I've never quite understood the position of those who think that killing people is a good method to illustrate to others that killing people is bad. Also, from a purely practical standpoint, it's rather expensive to put someone to death. It drains much more on the wallet of the tax-payer than simply locking them away for the rest of their lives. Escapes from high-security facilities are extremely rare in this day and age and there isn't really any good chance of a bomber or serial killer breaking loose and wreaking havoc on society again. There's just no need for the death penalty any longer, and frankly, I think the entire principle is stupid.
Yes we need to do this already.
1) If we run our justice system on a desire for vengeance and on often irrational emotional desires, it becomes much easier to make mistakes
2) Nothing can ever be certain enough to end a life, and in this country we have killed an incredibly high amount of people who have turned up innocent
3) The system is unusable in a society that still has prejudice and inequality. Minorities are actually statistically more likely to be given the death penalty when they comment the same crime as a white person. Also if someone is able to afford a better lawyer, they have a better chance than a person who is assigned a lawyer by the court, one who may not even want the case.
4) It has been proven that the death penalty is not an effective deterrent against violent crime
5) Putting a person on death row is actually more expansive than giving them life in prison
6) its downright barbaric and unethical to have state sanctioned killing
I would like to bring up something Gandalf says to Frodo in 'The Fellowship of the Ring' (and I am sure this is not the actual wording, but the idea is accurate): "Many who deserve to die, live. And many who deserve to live, die. Can you give life to those who die unjustly? Then do not be so quick to give death to those who live unjustly." Gandalf is basically saying that killing a murderer is only just if you can give life back to his/her victim. As we cannot give life back to the victims, killing that person is not justifiable.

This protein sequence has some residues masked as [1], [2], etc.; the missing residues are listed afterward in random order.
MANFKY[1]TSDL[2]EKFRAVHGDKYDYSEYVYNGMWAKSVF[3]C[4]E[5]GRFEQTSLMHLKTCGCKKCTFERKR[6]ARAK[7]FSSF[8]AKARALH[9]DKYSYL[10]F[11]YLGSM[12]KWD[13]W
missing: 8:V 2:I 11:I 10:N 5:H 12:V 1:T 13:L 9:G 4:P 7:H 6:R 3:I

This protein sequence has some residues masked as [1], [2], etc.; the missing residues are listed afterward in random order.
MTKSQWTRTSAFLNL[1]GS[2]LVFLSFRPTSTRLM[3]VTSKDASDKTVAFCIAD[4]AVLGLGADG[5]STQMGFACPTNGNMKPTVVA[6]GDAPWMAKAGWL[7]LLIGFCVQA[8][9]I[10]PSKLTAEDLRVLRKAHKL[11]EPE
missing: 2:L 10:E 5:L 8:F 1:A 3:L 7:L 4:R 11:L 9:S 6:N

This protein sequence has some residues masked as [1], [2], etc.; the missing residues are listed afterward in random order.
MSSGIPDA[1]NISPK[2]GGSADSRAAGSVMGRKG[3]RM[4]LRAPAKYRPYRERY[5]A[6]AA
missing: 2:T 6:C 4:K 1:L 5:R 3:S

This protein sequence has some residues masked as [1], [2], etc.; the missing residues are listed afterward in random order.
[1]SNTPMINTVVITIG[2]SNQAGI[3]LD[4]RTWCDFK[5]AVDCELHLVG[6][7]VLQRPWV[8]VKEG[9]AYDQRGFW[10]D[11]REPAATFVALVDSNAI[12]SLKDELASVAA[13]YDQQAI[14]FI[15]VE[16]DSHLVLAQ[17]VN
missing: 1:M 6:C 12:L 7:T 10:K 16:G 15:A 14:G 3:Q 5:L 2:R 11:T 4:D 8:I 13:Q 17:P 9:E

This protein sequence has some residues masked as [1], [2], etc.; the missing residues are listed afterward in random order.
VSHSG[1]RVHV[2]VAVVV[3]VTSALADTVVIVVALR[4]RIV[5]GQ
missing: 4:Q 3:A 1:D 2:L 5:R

Also, what of the innocently convicted? If somebody is convicted of murder and killed by death penalty even though that person is actually innocent, there is no way of taking away that penalty, while somebody incarcerated for life may still be taken out of prison and receive compensation. Incarceration leaves its marks, but it is not completely irreversible.
Finally, maybe life without parole is actually worse than death sentence. Personally, I would rather be killed and have it over with than be kept in a prison for the rest of my life, having to deal with the guilt, and even if there is no guilt (psychopathy) having to vegetate in my cell with probably nothing to do, maybe even in solitary, and Kenneth E. Hartman (who is on life without parole) seems to think so too (http://deathpenalty.Procon.Org/view.Answers.Php?QuestionID=001017). Therefore I would support the outlawing of the death penalty.
The number of innocent people that have been killed is astounding worldwide. The U.S. alone Had more than 100,000 people on death row before the Innocent Project exonerated them. I also don't think the government should decide who lives and who dies. Such as thing is too much like 1984.
The death penalty is wrong In many ways. First, the death penalty increases disrespect for human life, and creates the tragic illusion that we can teach that killing is wrong by killing. Second, life in prison is actually less expensive than the death penalty. Also, if One has commited a serious crime, and realizes it, wouldn't they rather die than dwell on their actions in prison? This makes death favorable and preferred. By having those criminals imprisoned for life, it is actually more effective than killing.